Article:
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Libya rebels dissolve cabinet after commander’s death | ASHARQ AL-AWSAT English Archive 2005 -2017
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BENGHAZI, Libya, (Reuters) – Libyan rebels on Monday dissolved their executive committee, or cabinet, after procedural errors in the handling of the unexplained shooting dead 12 days ago of their military chief.

The 14-member executive committee, including officials responsible for defence and interior affairs, was sacked and a new one will be nominated by Prime Minister Mahmoud Jibril, National Transitional Council (NTC) media director Shamsiddin Abdulmolah said.

Rebel commander Abdel Fattah Younes was killed on July 28 after being taken into custody by his own side for questioning, throwing into question the unity of the NTC, just as it was winning broader international recognition.

Opposition leaders have linked his killing to elements loyal to Libyan leader Muammar Gaddafi.

“They’ve all been dismissed,” Abdulmolah told Reuters. “There were administrative errors that they were held responsible for.”

The killing of Younes, a former interior mister under Gaddafi who defected to the rebels soon after Libya’s uprising began in February, rocked the rebel movement and raised fears of fighting among opposition factions.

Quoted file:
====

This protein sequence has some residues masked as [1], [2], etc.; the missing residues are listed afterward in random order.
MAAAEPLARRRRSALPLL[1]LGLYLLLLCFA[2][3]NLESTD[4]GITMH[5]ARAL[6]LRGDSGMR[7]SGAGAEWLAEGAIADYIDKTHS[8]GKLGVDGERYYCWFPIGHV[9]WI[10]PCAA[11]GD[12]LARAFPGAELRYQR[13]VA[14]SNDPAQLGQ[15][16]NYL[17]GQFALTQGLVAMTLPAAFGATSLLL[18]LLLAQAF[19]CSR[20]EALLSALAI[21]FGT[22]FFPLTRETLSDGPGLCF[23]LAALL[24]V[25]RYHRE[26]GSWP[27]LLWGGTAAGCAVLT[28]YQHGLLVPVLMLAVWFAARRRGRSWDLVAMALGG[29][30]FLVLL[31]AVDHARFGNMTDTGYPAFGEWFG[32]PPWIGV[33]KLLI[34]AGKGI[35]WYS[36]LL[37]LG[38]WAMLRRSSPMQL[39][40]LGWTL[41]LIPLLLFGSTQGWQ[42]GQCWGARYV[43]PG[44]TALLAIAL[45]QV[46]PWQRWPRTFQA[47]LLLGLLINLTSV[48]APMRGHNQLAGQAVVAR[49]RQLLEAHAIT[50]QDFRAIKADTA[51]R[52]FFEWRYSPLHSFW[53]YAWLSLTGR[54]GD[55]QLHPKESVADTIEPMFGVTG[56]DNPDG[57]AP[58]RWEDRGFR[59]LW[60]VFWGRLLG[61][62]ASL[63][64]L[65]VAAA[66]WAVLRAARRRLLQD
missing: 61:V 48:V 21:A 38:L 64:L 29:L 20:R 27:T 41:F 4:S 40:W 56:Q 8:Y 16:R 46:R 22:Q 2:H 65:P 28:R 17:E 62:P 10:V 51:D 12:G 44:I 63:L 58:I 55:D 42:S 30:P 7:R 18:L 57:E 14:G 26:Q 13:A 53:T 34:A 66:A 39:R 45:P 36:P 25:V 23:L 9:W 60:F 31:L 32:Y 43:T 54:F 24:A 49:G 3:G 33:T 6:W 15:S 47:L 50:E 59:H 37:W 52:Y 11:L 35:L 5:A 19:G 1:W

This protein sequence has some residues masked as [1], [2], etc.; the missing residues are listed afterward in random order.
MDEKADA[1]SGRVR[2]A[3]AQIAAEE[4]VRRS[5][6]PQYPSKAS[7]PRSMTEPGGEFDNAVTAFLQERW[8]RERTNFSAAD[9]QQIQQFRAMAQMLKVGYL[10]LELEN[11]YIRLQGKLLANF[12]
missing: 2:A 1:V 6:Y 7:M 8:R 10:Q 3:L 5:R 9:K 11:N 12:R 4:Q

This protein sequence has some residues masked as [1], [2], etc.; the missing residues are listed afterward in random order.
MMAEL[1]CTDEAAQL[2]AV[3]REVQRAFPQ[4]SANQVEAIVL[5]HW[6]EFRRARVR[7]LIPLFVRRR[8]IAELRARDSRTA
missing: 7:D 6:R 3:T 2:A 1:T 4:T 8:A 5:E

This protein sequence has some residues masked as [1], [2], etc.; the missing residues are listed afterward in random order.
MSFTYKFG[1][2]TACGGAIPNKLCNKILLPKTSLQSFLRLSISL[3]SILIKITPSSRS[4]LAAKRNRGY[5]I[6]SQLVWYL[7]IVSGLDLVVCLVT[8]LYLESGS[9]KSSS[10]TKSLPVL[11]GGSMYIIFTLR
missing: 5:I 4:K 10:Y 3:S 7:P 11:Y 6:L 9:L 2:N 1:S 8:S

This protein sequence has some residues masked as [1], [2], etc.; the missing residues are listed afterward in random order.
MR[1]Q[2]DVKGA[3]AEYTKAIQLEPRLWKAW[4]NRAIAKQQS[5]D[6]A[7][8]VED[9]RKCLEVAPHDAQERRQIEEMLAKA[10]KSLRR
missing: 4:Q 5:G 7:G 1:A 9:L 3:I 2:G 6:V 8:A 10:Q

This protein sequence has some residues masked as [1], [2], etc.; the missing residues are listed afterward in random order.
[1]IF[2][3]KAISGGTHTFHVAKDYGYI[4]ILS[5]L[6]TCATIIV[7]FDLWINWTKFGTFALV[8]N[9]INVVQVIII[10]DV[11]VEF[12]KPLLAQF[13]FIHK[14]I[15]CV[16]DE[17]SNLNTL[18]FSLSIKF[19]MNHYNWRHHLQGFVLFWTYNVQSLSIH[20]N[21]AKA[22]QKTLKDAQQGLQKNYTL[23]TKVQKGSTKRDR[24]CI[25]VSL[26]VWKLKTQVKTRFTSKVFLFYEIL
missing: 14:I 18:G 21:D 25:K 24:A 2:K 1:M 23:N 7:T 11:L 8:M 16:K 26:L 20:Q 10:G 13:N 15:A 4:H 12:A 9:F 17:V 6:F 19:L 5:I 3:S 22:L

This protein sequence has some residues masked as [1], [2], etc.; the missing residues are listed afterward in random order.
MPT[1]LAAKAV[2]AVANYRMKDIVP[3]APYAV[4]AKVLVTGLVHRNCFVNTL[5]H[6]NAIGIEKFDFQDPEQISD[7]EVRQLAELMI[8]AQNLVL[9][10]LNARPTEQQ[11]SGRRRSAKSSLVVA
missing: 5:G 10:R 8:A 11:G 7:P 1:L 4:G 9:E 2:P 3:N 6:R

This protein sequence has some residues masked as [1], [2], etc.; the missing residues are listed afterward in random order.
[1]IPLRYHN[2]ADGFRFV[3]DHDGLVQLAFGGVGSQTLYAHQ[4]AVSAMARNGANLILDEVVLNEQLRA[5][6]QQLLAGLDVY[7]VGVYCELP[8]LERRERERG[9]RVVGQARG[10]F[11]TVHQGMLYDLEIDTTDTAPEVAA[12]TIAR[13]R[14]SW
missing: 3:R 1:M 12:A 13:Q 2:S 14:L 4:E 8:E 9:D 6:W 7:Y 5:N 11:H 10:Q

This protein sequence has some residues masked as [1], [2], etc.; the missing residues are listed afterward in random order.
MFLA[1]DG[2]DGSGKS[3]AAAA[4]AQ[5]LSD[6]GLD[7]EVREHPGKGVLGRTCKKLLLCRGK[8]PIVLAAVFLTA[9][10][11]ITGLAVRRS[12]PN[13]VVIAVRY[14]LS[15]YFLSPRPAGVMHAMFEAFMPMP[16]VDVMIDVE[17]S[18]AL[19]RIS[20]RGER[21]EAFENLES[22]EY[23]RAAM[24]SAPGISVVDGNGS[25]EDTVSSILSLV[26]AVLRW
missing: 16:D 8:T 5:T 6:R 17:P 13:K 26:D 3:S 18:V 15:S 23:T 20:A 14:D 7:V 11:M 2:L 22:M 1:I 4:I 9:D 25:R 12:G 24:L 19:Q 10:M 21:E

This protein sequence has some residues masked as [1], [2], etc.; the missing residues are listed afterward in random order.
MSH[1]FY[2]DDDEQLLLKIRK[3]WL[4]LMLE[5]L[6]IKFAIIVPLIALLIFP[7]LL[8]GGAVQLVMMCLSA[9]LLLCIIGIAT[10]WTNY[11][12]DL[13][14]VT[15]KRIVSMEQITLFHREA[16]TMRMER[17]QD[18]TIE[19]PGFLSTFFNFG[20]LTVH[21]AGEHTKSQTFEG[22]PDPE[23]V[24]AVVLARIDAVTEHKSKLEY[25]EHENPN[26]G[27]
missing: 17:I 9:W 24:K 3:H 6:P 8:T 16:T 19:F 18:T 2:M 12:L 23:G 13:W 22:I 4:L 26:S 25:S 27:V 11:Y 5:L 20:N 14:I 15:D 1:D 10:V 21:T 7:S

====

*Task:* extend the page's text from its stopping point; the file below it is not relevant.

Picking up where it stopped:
Supporters of Younes, including leaders of his large tribe, have demanded a full and transparent investigation, amid talk that rivals in the opposition camp may have been responsible.

The NTC, under the leadership of Mustafa Abdel Jalil and recognized by about 30 countries, is not affected by the dismissal of the executive and some of its members could be brought back when a new committee is formed, Abdulmolah said.

“It’s part of the maturing of the revolution, holding people responsible,” he added. “It’s healthy. The NTC is still the highest authority.”

The killing of Younes deepened concern among the rebels’ Western backers, including the United States, who are keen to see them prevail in a nearly six month old civil war but are frustrated by their lack of unity and nervous about the influence of Islamists.

“Given the shortcomings in the performance of some members of the executive committee with regard to this crisis and this incident, the Council has decided to form a new committee,” rebel spokesman Abdel-Hafiz Ghoga told Al Jazeera television.

Younes was part of the group involved in the 1969 coup that brought Gaddafi to power. He occupied senior positions at Gaddafi’s side, and was interior minister before he defected.